17-11-1979 Dandelion Market, Dublin

Attendance, approx 200
Support The Epidemix
Admission, £0.50

Set; includes Emperors New Clothes, Out Of Control, Stories For Boys, Boy/Girl
Advert from Hot Press

This was the 7th of the now legendary Market gigs, U2 would play this venue 8 times in 19879. This was their farewell concert at the Market, before leaving for London. U2 appear later today on the Irish TV show The Late Late Show.

The Epidemix are: Paul Bonnar (vocal/sax), Colin Devlin (guitar), Gerry Grogan (bass), Dave Bell (drums).


20-11-1979 North University of Ulster, Coleraine, Northern Ireland

Attendance, unknown
Support for Squeeze, DC Nein
www.Squeezeoffical.com
Admission, unknown

 

Set; includes Out Of Control, Boy/Girl, Stories For Boys
Advert from Hot Press

This is U2's second & last concert in Northern Ireland with Squeeze. They will share the bill again with Squeeze at the Leixlip Castle Festival in 1980

Squeeze are; Chris Difford (vocal & guitar), Glen Tilbrook (vocal & guitar), Jools Holland (keyboards), Gilson Lavis (drums), John Bentley (bass).

D.C. Nien are; Damien Gunn (vocals & Sax), Paul McGuinness (guitar), Brendan Gannon (keyboards), Brian Seales (bass), Ken Mahon (drums).


23-11-1979 Trinity College, Dublin

Attendance, unknown
Support, Unknown
Admission, Unknown

 

Set; includes Emperors New Clothes, Out Of Control, Stories For Boys, Boy/Girl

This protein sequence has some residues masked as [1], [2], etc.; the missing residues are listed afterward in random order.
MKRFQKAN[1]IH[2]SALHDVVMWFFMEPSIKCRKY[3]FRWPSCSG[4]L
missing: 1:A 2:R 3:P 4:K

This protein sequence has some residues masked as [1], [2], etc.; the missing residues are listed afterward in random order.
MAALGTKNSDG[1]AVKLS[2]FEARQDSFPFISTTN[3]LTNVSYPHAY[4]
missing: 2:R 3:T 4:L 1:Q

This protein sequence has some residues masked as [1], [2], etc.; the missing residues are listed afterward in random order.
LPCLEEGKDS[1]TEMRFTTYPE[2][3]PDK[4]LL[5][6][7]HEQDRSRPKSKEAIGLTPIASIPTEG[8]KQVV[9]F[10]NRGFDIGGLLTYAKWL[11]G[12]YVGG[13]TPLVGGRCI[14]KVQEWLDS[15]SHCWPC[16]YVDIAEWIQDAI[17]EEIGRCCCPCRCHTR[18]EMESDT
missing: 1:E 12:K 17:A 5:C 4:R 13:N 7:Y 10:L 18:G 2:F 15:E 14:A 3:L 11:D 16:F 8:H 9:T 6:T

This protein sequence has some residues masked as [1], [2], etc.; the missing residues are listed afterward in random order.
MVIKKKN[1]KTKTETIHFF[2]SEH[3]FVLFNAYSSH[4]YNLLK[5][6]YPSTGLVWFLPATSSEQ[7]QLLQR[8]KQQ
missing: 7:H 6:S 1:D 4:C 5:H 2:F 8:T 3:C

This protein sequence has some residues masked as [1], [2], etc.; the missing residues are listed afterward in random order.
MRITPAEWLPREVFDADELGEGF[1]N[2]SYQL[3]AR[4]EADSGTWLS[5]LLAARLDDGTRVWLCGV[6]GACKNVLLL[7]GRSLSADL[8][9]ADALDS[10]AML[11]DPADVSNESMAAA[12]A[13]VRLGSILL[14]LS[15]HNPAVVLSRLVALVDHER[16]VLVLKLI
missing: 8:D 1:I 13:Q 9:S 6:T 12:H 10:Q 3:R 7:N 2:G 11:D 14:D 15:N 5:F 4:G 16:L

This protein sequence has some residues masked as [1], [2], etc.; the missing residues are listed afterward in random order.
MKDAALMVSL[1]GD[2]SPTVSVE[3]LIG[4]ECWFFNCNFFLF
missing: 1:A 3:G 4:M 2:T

24-11-1979 Downtown Kampus, Cork

Attendance, unknown
Support The parts, Nun Attax
Admission, unknown

Set; includes, Boy/Girl, Stories For Boys, Out of Control.

Advert from Hot Press

This is U2's final Irish show before going to London for the first time for the U2-3 London Club tour in December.

Nun Attax are; Finbarr Donnelly (vocal), Ricky Dineen (guitar), Mick Finnegan (guitar & vocal), Philip O'Connell (bass), Keith "Smelly" O'Connell (drums)

U2 return to Ireland after their short tour of the London clubs and play a few gigs before the end of the year, including their last appearance at the Dandelion Market.

23/12/1979 Dandelion Market, Dublin

Attendance, 400
Support, The Threat
Admission, £1.00

Set; unknown

Advert from Hot Press

26/12/1979 Community Centre, Howth

Attendance, unknown
Support, Fast Skirts, Sounds Unreel
Admission, £1.00

Set; unknown

Advert from Hot Press gig guide

 

29/12/1979 Downtown Kampus, Cork

Attendance, unknown
Main Act, Protex
Admission, unknown

Set; unknown

Advert from Hot Press

This is the last known U2 show of the year.